A ‘kangaroo court’ is no more Australian than a Californian kangaroo rat. The term originated in the California of 1849, as a legacy of the summary and dubious efforts at informal justice on lawless gold fields. By contrast, the Australian gold fields of that period felt heavily the overbearing hand of the law.
This contrast epitomes a larger paradox. Australians are seen as ‘disrespectful of authority’; the truth is they have, from their beginnings, been highly law-prone. In 1788, years before a single bridge had been thrown together, the infant European settlement of Sydney had a significant legal life. In the following decades the favoured priority of civil works was the erection of court houses; numerous, expensive, and over-large. The judges that presided there soon constituted the aristocracy of local society, founding dynasties of a lustre unmatched in business or politics, and establishing their profession as the acme of social distinction. The pitch of glory to which the law now reaches in Australia is reflected in the rampant profusion of law students. Incredibly, Australia now annually graduates, relative to population, five times the number of law students as the United States.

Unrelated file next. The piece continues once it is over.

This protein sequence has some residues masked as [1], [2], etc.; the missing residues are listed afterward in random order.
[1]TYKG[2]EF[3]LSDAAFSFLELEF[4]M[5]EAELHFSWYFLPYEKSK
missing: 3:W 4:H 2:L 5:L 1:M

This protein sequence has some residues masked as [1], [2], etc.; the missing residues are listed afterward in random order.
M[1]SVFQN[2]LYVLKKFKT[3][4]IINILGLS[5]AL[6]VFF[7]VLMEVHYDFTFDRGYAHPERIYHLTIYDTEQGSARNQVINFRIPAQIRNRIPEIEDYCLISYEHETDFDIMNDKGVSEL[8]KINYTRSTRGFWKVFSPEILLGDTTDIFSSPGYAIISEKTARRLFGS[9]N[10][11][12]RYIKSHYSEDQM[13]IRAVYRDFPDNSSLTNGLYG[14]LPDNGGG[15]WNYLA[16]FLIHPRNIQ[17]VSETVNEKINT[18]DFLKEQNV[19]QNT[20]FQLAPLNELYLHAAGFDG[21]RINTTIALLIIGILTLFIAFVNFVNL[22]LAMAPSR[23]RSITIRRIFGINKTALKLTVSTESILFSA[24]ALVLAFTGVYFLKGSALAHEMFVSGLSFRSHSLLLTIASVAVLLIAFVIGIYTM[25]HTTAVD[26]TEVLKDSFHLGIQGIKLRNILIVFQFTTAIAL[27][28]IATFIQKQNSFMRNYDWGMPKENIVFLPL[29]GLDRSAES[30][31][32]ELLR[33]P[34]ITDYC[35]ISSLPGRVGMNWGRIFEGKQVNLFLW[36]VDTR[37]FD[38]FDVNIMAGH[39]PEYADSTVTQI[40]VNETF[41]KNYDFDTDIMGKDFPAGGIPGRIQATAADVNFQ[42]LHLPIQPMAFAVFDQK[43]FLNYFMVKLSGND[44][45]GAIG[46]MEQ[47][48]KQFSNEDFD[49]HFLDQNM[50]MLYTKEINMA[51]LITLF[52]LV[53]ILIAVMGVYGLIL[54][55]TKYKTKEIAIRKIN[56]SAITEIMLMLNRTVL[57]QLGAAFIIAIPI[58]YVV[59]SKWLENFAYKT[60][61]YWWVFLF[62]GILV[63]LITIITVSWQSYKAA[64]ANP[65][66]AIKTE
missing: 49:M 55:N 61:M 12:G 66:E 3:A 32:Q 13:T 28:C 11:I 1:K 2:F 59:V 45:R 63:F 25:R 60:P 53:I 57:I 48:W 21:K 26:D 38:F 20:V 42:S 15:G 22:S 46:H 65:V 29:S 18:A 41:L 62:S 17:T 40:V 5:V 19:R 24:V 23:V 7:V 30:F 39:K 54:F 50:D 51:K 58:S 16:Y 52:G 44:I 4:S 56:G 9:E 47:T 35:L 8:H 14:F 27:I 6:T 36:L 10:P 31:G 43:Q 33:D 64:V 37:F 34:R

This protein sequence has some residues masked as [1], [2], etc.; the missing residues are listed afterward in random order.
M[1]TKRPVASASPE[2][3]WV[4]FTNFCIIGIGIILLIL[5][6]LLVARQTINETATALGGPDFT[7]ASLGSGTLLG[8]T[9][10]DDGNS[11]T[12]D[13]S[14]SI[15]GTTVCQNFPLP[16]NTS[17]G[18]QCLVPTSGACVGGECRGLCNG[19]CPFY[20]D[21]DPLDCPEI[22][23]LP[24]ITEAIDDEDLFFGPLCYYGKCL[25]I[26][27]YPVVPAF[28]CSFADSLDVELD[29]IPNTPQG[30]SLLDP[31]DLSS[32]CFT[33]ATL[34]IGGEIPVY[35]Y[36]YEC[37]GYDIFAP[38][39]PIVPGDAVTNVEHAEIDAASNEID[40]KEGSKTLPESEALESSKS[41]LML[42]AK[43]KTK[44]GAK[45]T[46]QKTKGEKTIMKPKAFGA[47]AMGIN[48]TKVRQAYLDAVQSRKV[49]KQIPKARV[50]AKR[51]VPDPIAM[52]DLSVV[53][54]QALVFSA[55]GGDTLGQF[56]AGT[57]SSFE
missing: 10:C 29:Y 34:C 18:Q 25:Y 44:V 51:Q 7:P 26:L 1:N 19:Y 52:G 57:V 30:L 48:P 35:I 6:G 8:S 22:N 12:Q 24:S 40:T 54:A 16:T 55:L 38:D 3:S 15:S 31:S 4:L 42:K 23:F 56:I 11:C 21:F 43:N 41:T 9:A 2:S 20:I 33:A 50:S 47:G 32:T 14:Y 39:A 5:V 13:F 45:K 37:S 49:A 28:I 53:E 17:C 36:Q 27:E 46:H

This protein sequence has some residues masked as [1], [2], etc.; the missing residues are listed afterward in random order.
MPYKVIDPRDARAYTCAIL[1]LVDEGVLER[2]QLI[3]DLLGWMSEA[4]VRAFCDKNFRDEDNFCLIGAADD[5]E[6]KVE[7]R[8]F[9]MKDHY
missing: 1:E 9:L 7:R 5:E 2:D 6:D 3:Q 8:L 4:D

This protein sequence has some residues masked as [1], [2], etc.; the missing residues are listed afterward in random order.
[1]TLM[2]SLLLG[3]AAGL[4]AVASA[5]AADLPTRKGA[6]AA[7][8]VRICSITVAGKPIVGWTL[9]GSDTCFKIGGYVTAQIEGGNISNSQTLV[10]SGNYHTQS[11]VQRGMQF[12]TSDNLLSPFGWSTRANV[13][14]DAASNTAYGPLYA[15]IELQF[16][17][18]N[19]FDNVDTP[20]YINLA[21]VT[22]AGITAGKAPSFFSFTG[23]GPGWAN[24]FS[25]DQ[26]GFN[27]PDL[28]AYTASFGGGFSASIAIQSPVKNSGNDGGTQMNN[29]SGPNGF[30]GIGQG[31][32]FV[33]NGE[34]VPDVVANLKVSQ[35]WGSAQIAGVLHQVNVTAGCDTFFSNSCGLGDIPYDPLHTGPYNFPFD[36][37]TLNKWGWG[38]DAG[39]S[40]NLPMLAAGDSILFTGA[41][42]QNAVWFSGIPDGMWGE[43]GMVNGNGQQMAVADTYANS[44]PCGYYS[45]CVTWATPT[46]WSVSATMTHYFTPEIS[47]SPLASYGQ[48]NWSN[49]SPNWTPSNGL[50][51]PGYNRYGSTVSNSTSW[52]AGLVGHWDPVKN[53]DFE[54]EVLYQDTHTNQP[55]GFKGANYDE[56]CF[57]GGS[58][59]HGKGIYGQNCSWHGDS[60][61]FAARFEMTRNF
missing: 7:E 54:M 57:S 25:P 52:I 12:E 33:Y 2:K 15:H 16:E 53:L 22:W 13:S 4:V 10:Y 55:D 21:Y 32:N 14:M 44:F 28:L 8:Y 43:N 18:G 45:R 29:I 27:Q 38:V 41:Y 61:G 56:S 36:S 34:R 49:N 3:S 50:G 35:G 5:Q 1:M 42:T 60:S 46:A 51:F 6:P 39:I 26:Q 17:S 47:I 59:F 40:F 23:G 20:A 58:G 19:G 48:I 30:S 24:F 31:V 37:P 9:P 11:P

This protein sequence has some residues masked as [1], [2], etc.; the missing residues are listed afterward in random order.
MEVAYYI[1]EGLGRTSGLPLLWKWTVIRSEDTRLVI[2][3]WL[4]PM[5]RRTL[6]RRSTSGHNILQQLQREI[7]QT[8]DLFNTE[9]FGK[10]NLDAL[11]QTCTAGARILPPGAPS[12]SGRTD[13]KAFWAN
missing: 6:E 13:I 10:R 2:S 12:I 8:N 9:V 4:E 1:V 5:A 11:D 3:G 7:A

How to explain the blatant disconnect between the Australian reality of a law-addicted culture and the myth of ‘wild colonial boys’? The myth has some glamour, and it is not surprising Australians have cultivated it, and, in part, fabricated it. ‘Waltzing Matilda’ – at one point Australia’s ‘National Song’ – tells of a sheep thief who chose to drown himself rather than be captured by police. This tale was confected by a Sydney solicitor, from misreports of a ‘barmy’ shearer who had abruptly shot himself, to the mystification of his workmates, and without a single ‘trooper’ in sight.
But the myth’s vigour may also traceable to a certain clawhold it has on reality. There is doubleness of the ‘quiet continent’ with respect to law and order; undeniably, a wildness has co-existed with tameness in her history. Australia had plenty of bushangers – but no lynch mobs. It experienced an insurrection in the mid-19th century gold fields –‘the Eureka Stockade’ – but Lord Salisbury was ‘aghast’ at the submissiveness he encountered on those fields; strikes were endemic, but (in general) had an orderliness that left Jack London almost indignant with incredulity during his sojourn in Sydney 1908.
This duality speaks of a hollowness in Australia’s attachment to law, which in turns betrays a characteristically Australian mistaking the sign of the thing for the spirit of it. The Australian deference to symbols of authority might be described as a lawyer-abidingness rather than law-abidingness. The last is probably rooted in a consciousness of legitimacy; a consciousness that quickened in the middle ages, and was intensely exercised in the constitutional and religious struggles of the 17th century, and remains latent in American political sensibility as a legacy of those struggles. Australia received no such bequest: the quarter deck, the parade ground, the flogging triangle: these were her forcing houses.